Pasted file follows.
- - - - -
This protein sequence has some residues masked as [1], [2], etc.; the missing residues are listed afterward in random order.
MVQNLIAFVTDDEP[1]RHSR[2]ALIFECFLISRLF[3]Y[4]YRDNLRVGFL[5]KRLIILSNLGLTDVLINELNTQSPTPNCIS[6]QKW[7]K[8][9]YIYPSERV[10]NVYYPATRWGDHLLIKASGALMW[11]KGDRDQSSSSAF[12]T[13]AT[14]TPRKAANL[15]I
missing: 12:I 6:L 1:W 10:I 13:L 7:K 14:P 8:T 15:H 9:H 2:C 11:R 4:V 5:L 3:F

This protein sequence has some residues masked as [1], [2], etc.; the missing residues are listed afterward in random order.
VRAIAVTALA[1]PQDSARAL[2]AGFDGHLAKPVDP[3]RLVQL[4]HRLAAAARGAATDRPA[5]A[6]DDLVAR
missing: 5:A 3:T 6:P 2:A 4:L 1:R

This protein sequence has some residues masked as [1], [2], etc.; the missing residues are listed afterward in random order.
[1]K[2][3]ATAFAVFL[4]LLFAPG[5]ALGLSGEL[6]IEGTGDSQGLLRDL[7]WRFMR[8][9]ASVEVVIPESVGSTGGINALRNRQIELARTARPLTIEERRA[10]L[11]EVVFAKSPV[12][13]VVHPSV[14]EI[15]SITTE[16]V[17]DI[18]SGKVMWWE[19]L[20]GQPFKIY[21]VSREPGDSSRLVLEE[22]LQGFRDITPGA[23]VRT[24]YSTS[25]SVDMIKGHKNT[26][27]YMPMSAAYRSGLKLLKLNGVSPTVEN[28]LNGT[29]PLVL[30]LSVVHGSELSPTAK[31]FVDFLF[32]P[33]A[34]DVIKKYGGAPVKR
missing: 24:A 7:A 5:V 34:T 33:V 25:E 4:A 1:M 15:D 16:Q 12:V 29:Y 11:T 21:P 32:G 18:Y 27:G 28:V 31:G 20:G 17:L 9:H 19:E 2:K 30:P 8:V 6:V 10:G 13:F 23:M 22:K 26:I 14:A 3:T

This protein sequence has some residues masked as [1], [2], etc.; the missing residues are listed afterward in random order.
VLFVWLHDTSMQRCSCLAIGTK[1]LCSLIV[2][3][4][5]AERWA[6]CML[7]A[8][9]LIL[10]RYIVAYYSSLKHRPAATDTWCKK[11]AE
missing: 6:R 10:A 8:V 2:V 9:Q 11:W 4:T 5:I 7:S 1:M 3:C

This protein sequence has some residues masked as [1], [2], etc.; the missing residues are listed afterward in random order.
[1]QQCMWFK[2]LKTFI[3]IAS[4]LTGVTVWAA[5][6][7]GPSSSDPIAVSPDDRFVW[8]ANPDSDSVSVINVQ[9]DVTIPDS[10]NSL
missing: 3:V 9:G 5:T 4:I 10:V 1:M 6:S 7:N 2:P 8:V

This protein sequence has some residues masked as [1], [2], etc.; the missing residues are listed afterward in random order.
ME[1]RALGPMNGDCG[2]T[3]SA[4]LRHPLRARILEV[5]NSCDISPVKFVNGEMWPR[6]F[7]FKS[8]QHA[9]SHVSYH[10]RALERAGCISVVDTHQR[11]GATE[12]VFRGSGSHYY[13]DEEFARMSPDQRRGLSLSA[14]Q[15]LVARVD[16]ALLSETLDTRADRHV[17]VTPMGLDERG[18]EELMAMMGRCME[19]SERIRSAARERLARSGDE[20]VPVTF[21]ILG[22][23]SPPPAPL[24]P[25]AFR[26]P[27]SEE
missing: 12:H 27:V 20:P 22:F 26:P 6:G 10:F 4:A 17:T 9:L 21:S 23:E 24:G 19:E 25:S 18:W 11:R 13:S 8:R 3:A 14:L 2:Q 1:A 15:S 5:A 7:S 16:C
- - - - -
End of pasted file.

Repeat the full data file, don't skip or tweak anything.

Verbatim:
This protein sequence has some residues masked as [1], [2], etc.; the missing residues are listed afterward in random order.
MVQNLIAFVTDDEP[1]RHSR[2]ALIFECFLISRLF[3]Y[4]YRDNLRVGFL[5]KRLIILSNLGLTDVLINELNTQSPTPNCIS[6]QKW[7]K[8][9]YIYPSERV[10]NVYYPATRWGDHLLIKASGALMW[11]KGDRDQSSSSAF[12]T[13]AT[14]TPRKAANL[15]I
missing: 12:I 6:L 1:W 10:I 13:L 7:K 14:P 8:T 15:H 9:H 2:C 11:R 4:V 5:L 3:F

This protein sequence has some residues masked as [1], [2], etc.; the missing residues are listed afterward in random order.
VRAIAVTALA[1]PQDSARAL[2]AGFDGHLAKPVDP[3]RLVQL[4]HRLAAAARGAATDRPA[5]A[6]DDLVAR
missing: 5:A 3:T 6:P 2:A 4:L 1:R

This protein sequence has some residues masked as [1], [2], etc.; the missing residues are listed afterward in random order.
[1]K[2][3]ATAFAVFL[4]LLFAPG[5]ALGLSGEL[6]IEGTGDSQGLLRDL[7]WRFMR[8][9]ASVEVVIPESVGSTGGINALRNRQIELARTARPLTIEERRA[10]L[11]EVVFAKSPV[12][13]VVHPSV[14]EI[15]SITTE[16]V[17]DI[18]SGKVMWWE[19]L[20]GQPFKIY[21]VSREPGDSSRLVLEE[22]LQGFRDITPGA[23]VRT[24]YSTS[25]SVDMIKGHKNT[26][27]YMPMSAAYRSGLKLLKLNGVSPTVEN[28]LNGT[29]PLVL[30]LSVVHGSELSPTAK[31]FVDFLF[32]P[33]A[34]DVIKKYGGAPVKR
missing: 24:A 7:A 5:V 34:T 33:V 25:E 4:A 1:M 15:D 16:Q 12:V 29:Y 11:T 21:P 32:G 18:Y 27:G 28:V 31:G 20:G 17:L 9:H 19:E 2:K 30:P 8:V 6:V 10:G 13:F 23:M 22:K 26:I 14:A 3:T

This protein sequence has some residues masked as [1], [2], etc.; the missing residues are listed afterward in random order.
VLFVWLHDTSMQRCSCLAIGTK[1]LCSLIV[2][3][4][5]AERWA[6]CML[7]A[8][9]LIL[10]RYIVAYYSSLKHRPAATDTWCKK[11]AE
missing: 6:R 10:A 8:V 2:V 9:Q 11:W 4:T 5:I 7:S 1:M 3:C

This protein sequence has some residues masked as [1], [2], etc.; the missing residues are listed afterward in random order.
[1]QQCMWFK[2]LKTFI[3]IAS[4]LTGVTVWAA[5][6][7]GPSSSDPIAVSPDDRFVW[8]ANPDSDSVSVINVQ[9]DVTIPDS[10]NSL
missing: 3:V 9:G 5:T 4:I 10:V 1:M 6:S 7:N 2:P 8:V

This protein sequence has some residues masked as [1], [2], etc.; the missing residues are listed afterward in random order.
ME[1]RALGPMNGDCG[2]T[3]SA[4]LRHPLRARILEV[5]NSCDISPVKFVNGEMWPR[6]F[7]FKS[8]QHA[9]SHVSYH[10]RALERAGCISVVDTHQR[11]GATE[12]VFRGSGSHYY[13]DEEFARMSPDQRRGLSLSA[14]Q[15]LVARVD[16]ALLSETLDTRADRHV[17]VTPMGLDERG[18]EELMAMMGRCME[19]SERIRSAARERLARSGDE[20]VPVTF[21]ILG[22][23]SPPPAPL[24]P[25]AFR[26]P[27]SEE
missing: 12:H 27:V 20:P 22:F 26:P 6:G 10:F 4:A 17:T 9:L 21:S 23:E 24:G 19:E 25:S 18:W 11:R 13:S 8:R 3:A 14:L 2:Q 1:A 15:S 5:A 7:S 16:C